Solea, the restaurant on the 2nd floor of the hotel, is a scene in its own right, with a balcony overlooking the street below and signature W modern design. Executive Chef Maruicio León specializes in contemporary Mexican steak and sea food, which is a great precursor to a disco nap in your room before heading to the Whiskey Bar on the first floor. Here, exclusive parities mix up international DJ’s, Mexico City’s movers and shakers, gays and some fashion models. Any night’s good for a suave night cap, but people from all over the city head here on Thursdays and Fridays for their own night on the town.
4—Contemporary Art at the MUAC and Café Azul y Oro
The Mexico City Museum of Modern Art is a cool place to visit and see some famous art but the real gem is at the University Museum of Contemporary Art (MUAC). That’s because it’s the first public collection of contemporary Mexican art and the current crop of artists coming out of Mexico City are doing cool things like creating computerized jungle soundscape rooms and political minded art that speaks to the current state of affairs in the country. Don’t worry, it’s hardly a downer, especially in the room filled with cardboard quotes. It’s bit of a hike from the city center (30 mins with light traffic) and actually, being located within the University Campus (hello cute college boys) could make you feel trapped here (There’s a taxi stand—and taxis are cheap btw— and busses but like…) though, true fans of art will find it worth the headache.
That said, plan at least one meal in the museum’s café, Azul Y Oro, which despite being really a university cafeteria, is a pleasant place to sit (gorgeous modern design, outdoor seating, casual atmosphere) and offers up gourmet Mexican dishes for not a lot of money (still not that cheap either). After you’ve chilled and had your fill, then you can try to figure out how to get back to the city center.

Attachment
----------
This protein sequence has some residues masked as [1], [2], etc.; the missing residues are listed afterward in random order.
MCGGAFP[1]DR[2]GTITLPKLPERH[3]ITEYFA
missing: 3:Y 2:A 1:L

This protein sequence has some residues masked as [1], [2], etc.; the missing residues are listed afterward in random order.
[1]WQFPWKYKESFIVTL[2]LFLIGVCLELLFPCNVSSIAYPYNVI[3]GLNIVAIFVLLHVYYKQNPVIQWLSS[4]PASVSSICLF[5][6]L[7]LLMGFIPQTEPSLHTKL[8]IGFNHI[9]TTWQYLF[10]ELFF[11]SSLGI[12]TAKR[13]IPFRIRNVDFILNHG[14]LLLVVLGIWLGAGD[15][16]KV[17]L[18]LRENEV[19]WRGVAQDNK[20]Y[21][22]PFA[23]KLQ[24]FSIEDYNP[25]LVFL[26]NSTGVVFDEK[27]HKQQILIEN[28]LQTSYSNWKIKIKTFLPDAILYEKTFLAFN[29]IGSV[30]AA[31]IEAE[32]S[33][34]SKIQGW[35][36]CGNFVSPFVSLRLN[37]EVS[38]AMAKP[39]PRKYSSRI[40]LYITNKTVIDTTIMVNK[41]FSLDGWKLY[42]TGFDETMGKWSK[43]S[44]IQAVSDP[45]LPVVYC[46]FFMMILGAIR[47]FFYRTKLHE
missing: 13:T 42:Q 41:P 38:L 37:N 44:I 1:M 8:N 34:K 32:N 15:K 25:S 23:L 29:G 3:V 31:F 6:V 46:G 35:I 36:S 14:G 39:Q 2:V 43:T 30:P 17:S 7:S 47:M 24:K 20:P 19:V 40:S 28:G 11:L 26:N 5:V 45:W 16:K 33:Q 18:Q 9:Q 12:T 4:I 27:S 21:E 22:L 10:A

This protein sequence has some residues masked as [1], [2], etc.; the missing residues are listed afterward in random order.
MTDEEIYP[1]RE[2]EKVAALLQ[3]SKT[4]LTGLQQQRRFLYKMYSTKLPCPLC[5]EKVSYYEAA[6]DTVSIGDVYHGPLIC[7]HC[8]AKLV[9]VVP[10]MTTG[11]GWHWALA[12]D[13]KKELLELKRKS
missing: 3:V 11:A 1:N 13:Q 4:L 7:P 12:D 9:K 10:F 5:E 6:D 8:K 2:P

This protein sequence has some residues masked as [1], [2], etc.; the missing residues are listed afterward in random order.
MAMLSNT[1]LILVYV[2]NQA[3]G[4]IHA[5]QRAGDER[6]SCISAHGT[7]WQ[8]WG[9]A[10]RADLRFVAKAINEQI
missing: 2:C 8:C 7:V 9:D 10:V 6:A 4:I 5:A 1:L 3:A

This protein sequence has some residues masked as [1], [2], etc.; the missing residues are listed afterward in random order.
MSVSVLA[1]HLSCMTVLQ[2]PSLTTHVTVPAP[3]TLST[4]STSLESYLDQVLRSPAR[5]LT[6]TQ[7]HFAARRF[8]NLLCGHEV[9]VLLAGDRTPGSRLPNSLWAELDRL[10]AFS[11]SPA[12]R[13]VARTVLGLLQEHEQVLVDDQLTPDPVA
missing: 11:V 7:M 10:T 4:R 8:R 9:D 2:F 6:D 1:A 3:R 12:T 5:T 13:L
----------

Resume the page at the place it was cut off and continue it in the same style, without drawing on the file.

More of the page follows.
Every Saturday, the neighborhood of San Angel comes to life with a gigantic arts and crafts market. A cute, if touristy, place to shop for souvenirs. Ask some of the vendors where the local market is (it’s not far) and wander through kiosks selling magic man stuff and local food. Not far from here, too is combined house of Frida Kahlo and Diego Rivera, a great place to pretend you’re an early 20th century bisexual communist artist with a unibrow (We did that, it was fab). There’s clean enough street food at the San Angel market to fill you up, but for a real treat, you’ll want to walk down to Paixa (meaning peace in the ancient Aztec language) which is one of the most celebrated restaurants in the entire city. It may be a bit lavish for lunch, but fuck it, you’re in Mexico City.